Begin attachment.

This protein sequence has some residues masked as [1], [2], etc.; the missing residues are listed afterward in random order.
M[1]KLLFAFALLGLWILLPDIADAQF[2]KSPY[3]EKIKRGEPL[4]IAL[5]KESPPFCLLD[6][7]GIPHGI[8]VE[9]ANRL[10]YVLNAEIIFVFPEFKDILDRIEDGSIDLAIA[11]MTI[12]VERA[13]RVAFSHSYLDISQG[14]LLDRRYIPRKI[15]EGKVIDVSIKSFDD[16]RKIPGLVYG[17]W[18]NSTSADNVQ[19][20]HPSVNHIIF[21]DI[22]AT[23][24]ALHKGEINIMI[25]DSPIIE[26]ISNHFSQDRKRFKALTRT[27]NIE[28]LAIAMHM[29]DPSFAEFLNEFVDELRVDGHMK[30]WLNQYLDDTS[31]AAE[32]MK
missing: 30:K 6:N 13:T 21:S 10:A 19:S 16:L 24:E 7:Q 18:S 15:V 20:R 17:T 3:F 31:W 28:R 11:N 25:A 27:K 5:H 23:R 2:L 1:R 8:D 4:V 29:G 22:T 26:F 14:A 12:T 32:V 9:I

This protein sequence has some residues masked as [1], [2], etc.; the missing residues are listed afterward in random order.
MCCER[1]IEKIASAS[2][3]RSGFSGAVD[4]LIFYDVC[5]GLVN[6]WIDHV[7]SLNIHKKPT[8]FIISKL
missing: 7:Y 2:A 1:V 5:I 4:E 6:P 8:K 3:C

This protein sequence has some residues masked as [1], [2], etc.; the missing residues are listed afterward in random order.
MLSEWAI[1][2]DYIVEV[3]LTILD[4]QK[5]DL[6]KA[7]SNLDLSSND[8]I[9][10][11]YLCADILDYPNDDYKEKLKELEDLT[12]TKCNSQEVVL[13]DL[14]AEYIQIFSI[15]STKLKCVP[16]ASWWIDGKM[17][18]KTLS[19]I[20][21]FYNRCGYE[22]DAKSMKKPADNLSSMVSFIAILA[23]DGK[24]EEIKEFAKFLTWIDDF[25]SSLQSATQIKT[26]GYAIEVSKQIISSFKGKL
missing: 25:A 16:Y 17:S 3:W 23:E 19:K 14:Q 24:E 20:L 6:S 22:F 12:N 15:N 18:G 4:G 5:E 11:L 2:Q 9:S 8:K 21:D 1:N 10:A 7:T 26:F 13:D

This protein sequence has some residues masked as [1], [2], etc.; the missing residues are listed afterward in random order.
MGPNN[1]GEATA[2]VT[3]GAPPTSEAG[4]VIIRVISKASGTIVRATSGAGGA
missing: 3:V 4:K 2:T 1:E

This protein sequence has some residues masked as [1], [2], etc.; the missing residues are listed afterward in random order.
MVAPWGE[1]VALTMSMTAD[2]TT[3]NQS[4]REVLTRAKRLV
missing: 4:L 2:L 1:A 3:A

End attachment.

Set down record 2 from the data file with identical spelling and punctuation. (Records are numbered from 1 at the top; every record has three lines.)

This protein sequence has some residues masked as [1], [2], etc.; the missing residues are listed afterward in random order.
MCCER[1]IEKIASAS[2][3]RSGFSGAVD[4]LIFYDVC[5]GLVN[6]WIDHV[7]SLNIHKKPT[8]FIISKL
missing: 7:Y 2:A 1:V 5:I 4:E 6:P 8:K 3:C